Brand loyalty is a powerful thing, especially when it comes to technology. Consider the battle brewing now between Google and Microsoft’s new search engine, Bing. Even if Bing proves to be just as good as Google, it might not matter because of the strength of Google’s brand. An independent usability and consumer preference study, which we’ve obtained and embedded below, suggests as much. It was conducted by the Catalyst Group, a usability research and design firm located in New York City.
The study was an intense focus group in which 12 subjects were monitored with eye-tracking cameras as they conducted searches. Afterward, they were interviewed and completed a survey. Prior to the test, all the subjects used Google as their main search engine. Following the test, 4 out of the 12, or one third, said that overall they preferred Bing. The other 8 said that they preferred Google because they were already familiar with it, used other Google products, or that Bing’s improvements are simply not enough to make them switch.
What is amazing is that when the test subjects were asked to rate Bing on specific criteria (visual design, organization of features, filtering options, and relevance of results), Bing handily beat Google in everything but result relevance. Arguably, that is the most important criteria, but most of the study participants thought that both search engines tied on result relevance. So even though Bing ranked better on design, and tied on relevance, that was not enough for most of them to switch.
Catalyst CEO Nick Gould concludes that Microsoft “created something as good as Google and that is not good enough.” Overall, the test subjects “were not swayed.” No wonder Microsoft is spending up to $100 million on Bing marketing.
Remember, this is only a dozen people so it is not a statistically valid sample. Consider the survey results anecdotal. What is more conclusive are the eye-tracking results.
About half of the participants found and used the Explore Pane on the left side of Bing’s home page and results pages to aid in refinement and navigation, while all of them ignored the navigation/refinement links along the top left of Google (Web, video, Images, Maps, News).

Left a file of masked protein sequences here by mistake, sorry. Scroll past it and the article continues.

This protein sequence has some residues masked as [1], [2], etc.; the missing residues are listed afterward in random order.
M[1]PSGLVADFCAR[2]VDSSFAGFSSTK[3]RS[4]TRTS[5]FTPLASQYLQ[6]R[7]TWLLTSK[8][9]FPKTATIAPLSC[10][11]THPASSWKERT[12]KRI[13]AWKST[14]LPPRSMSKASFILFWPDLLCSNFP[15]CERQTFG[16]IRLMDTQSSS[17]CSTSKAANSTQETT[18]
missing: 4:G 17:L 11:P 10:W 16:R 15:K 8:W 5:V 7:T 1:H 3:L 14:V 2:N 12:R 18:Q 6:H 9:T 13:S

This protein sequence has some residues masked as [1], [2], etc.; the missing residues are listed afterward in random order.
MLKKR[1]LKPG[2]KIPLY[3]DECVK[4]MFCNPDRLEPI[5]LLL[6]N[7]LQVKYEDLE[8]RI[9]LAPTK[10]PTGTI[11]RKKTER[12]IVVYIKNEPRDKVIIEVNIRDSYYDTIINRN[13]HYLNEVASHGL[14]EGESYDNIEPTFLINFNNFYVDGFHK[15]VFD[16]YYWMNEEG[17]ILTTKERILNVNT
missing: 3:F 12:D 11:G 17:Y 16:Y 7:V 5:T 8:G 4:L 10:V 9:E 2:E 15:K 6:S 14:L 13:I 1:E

Also because the Explore Pane on Bing takes up the left hand column and then stops, creating white space underneath, people naturally stop there. Heat maps generated by the eye-tracking data showed that people scroll much farther down Google’s search results pages, perhaps because there is no visual cue telling them to stop or they were not finding what they were looking for. It is not clear they got better results with Bing, but if the result they wanted was not above the fold, then they might use the Explore pane to refine their search.
The way results were displayed also had an effect on how long people looked at the ads along the top. The amount of time spent on the ads varied by search, depending on what kind of additional navigation information was presented just below the sponsored results. For instance, a search on Bing for “digital camera” concentrates attention there with navigational links to filter results by top brands, prices and guides. Participants spent 150 percent more time looking at the ads just above that activity zone than on Google.
A search for a local hotel, however, produces similar results on both search engines in that area just below the top ads (a map with local listings). So there was not much difference between the two in the how much time was spent looking at the top ads related to that search. In all cases, the ads on the right were only noticed about half the time.
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